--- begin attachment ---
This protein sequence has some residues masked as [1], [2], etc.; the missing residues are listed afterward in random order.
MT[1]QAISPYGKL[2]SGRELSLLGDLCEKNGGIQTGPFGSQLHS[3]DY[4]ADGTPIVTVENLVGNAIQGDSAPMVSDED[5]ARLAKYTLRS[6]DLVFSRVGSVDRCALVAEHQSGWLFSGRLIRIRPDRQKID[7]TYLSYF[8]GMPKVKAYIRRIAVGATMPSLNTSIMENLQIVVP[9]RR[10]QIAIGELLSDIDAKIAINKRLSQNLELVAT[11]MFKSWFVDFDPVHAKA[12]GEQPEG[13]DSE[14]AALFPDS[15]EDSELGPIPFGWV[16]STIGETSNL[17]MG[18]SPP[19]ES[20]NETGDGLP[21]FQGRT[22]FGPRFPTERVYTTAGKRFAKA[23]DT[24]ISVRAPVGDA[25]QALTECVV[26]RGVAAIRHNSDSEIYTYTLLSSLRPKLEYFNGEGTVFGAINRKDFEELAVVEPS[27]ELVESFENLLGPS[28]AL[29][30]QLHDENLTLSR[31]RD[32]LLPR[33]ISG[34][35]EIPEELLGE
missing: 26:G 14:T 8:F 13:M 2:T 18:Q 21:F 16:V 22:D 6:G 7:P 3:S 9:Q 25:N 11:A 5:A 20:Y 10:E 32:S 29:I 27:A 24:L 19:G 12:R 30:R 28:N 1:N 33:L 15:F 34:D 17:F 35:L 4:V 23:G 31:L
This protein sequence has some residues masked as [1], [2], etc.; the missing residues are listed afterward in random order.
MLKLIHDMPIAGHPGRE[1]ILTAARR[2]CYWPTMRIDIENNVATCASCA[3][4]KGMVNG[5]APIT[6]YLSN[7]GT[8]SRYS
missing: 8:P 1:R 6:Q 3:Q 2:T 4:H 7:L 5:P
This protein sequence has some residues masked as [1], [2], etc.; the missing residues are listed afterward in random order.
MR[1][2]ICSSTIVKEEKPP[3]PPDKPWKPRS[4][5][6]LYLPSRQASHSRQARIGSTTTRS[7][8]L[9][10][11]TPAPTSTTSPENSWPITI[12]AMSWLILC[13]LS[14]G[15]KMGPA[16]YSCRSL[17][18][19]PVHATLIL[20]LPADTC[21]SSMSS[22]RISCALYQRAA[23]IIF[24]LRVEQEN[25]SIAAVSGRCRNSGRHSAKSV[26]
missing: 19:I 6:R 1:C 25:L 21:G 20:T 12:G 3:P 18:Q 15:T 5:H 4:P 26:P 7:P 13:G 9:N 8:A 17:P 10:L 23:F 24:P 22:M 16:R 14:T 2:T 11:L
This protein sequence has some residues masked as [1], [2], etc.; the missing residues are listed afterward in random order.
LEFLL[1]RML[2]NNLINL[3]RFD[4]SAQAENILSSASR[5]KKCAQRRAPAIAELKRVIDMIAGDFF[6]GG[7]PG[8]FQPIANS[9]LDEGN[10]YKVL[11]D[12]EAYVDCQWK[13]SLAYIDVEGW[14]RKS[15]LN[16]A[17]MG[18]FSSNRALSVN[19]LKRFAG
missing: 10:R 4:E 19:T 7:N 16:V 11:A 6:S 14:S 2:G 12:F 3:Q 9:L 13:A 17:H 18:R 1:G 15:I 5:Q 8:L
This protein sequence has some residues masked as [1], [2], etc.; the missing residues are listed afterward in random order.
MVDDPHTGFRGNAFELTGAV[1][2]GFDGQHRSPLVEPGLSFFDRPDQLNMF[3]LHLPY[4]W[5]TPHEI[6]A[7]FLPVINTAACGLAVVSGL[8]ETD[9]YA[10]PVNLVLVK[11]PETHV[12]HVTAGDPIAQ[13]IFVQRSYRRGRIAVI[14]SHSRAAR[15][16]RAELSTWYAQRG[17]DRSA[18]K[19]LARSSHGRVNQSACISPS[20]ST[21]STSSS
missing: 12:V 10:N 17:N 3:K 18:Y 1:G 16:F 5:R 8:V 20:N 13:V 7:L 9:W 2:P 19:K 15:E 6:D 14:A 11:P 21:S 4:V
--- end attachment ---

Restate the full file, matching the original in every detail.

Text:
This protein sequence has some residues masked as [1], [2], etc.; the missing residues are listed afterward in random order.
MT[1]QAISPYGKL[2]SGRELSLLGDLCEKNGGIQTGPFGSQLHS[3]DY[4]ADGTPIVTVENLVGNAIQGDSAPMVSDED[5]ARLAKYTLRS[6]DLVFSRVGSVDRCALVAEHQSGWLFSGRLIRIRPDRQKID[7]TYLSYF[8]GMPKVKAYIRRIAVGATMPSLNTSIMENLQIVVP[9]RR[10]QIAIGELLSDIDAKIAINKRLSQNLELVAT[11]MFKSWFVDFDPVHAKA[12]GEQPEG[13]DSE[14]AALFPDS[15]EDSELGPIPFGWV[16]STIGETSNL[17]MG[18]SPP[19]ES[20]NETGDGLP[21]FQGRT[22]FGPRFPTERVYTTAGKRFAKA[23]DT[24]ISVRAPVGDA[25]QALTECVV[26]RGVAAIRHNSDSEIYTYTLLSSLRPKLEYFNGEGTVFGAINRKDFEELAVVEPS[27]ELVESFENLLGPS[28]AL[29][30]QLHDENLTLSR[31]RD[32]LLPR[33]ISG[34][35]EIPEELLGE
missing: 26:G 14:T 8:F 13:M 2:T 18:Q 21:F 16:V 22:D 6:G 7:P 3:S 9:Q 25:N 11:A 5:A 20:Y 10:E 32:S 29:I 27:A 24:L 19:G 12:R 30:R 28:N 1:N 33:L 15:F 34:D 17:F 35:L 4:V 23:G 31:L
This protein sequence has some residues masked as [1], [2], etc.; the missing residues are listed afterward in random order.
MLKLIHDMPIAGHPGRE[1]ILTAARR[2]CYWPTMRIDIENNVATCASCA[3][4]KGMVNG[5]APIT[6]YLSN[7]GT[8]SRYS
missing: 8:P 1:R 6:Q 3:Q 2:T 4:H 7:L 5:P
This protein sequence has some residues masked as [1], [2], etc.; the missing residues are listed afterward in random order.
MR[1][2]ICSSTIVKEEKPP[3]PPDKPWKPRS[4][5][6]LYLPSRQASHSRQARIGSTTTRS[7][8]L[9][10][11]TPAPTSTTSPENSWPITI[12]AMSWLILC[13]LS[14]G[15]KMGPA[16]YSCRSL[17][18][19]PVHATLIL[20]LPADTC[21]SSMSS[22]RISCALYQRAA[23]IIF[24]LRVEQEN[25]SIAAVSGRCRNSGRHSAKSV[26]
missing: 19:I 6:R 1:C 25:L 21:G 20:T 12:G 3:P 18:Q 15:T 5:H 4:P 26:P 7:P 13:G 9:N 8:A 17:P 10:L 23:F 24:P 22:M 16:R 14:T 2:T 11:L
This protein sequence has some residues masked as [1], [2], etc.; the missing residues are listed afterward in random order.
LEFLL[1]RML[2]NNLINL[3]RFD[4]SAQAENILSSASR[5]KKCAQRRAPAIAELKRVIDMIAGDFF[6]GG[7]PG[8]FQPIANS[9]LDEGN[10]YKVL[11]D[12]EAYVDCQWK[13]SLAYIDVEGW[14]RKS[15]LN[16]A[17]MG[18]FSSNRALSVN[19]LKRFAG
missing: 10:R 4:E 19:T 7:N 16:V 11:A 6:S 14:S 2:G 12:F 3:Q 9:L 13:A 17:H 18:R 1:G 15:I 5:Q 8:L
This protein sequence has some residues masked as [1], [2], etc.; the missing residues are listed afterward in random order.
MVDDPHTGFRGNAFELTGAV[1][2]GFDGQHRSPLVEPGLSFFDRPDQLNMF[3]LHLPY[4]W[5]TPHEI[6]A[7]FLPVINTAACGLAVVSGL[8]ETD[9]YA[10]PVNLVLVK[11]PETHV[12]HVTAGDPIAQ[13]IFVQRSYRRGRIAVI[14]SHSRAAR[15][16]RAELSTWYAQRG[17]DRSA[18]K[19]LARSSHGRVNQSACISPS[20]ST[21]STSSS
missing: 12:V 10:N 17:N 3:K 18:Y 1:G 16:F 5:R 8:V 20:N 13:V 7:L 9:W 2:P 19:K 15:E 6:D 14:A 11:P 21:S 4:V